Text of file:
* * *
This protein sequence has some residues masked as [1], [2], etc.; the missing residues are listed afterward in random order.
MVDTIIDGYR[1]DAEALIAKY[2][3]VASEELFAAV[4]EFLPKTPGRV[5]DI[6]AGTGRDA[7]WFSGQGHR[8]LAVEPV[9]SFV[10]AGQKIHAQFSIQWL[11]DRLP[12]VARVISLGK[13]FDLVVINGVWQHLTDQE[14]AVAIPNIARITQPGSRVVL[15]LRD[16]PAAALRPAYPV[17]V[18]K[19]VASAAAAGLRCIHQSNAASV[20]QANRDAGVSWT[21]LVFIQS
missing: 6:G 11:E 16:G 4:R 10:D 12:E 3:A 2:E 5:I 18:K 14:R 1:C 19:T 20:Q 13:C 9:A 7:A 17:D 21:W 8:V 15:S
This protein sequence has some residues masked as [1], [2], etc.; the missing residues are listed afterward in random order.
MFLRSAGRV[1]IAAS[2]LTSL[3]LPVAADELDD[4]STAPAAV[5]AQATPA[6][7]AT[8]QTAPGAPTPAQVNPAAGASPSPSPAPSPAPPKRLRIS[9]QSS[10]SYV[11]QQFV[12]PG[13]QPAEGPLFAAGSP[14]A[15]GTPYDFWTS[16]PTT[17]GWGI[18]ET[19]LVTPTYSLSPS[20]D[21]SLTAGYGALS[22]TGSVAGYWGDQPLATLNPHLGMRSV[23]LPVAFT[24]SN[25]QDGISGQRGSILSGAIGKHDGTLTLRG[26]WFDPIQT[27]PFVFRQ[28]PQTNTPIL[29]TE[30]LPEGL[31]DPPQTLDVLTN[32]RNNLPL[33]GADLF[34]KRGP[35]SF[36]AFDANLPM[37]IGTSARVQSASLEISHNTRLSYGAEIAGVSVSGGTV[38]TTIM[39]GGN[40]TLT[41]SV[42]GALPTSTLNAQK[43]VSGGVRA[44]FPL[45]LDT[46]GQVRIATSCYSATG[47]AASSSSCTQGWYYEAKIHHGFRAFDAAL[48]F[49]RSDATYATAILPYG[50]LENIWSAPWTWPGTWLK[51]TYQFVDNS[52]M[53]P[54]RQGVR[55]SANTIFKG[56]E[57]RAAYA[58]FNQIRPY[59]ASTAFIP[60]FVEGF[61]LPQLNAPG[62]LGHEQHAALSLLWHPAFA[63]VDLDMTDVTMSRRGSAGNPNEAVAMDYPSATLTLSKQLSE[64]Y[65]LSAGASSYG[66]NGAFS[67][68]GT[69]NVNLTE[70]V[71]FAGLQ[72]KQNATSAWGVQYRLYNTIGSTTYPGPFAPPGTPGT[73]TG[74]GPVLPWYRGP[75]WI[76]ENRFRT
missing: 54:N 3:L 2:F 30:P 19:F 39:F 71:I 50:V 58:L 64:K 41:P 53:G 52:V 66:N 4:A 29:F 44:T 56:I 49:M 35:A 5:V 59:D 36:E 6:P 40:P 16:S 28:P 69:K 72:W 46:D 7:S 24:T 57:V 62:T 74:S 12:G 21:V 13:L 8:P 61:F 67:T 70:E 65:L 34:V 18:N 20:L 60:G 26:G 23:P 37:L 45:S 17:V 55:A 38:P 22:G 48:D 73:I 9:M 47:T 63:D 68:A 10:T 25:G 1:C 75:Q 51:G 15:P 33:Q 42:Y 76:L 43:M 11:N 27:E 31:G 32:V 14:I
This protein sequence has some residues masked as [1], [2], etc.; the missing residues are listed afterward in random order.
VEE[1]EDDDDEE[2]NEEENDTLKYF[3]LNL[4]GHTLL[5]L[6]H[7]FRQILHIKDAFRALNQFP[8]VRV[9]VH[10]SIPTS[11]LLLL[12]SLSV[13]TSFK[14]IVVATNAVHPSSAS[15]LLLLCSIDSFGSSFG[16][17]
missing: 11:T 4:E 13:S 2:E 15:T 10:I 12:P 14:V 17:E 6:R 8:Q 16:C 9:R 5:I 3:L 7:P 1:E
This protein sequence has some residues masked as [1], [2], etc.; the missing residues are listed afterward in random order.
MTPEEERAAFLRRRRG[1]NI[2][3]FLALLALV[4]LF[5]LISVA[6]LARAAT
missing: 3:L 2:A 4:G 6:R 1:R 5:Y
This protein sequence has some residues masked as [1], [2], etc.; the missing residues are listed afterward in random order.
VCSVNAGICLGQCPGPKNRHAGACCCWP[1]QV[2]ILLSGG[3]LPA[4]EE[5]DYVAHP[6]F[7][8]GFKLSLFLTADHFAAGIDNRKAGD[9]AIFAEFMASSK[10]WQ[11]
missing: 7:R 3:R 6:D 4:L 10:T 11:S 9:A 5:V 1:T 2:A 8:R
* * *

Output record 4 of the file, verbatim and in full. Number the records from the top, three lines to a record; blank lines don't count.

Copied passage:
This protein sequence has some residues masked as [1], [2], etc.; the missing residues are listed afterward in random order.
MTPEEERAAFLRRRRG[1]NI[2][3]FLALLALV[4]LF[5]LISVA[6]LARAAT
missing: 3:L 2:A 4:G 6:R 1:R 5:Y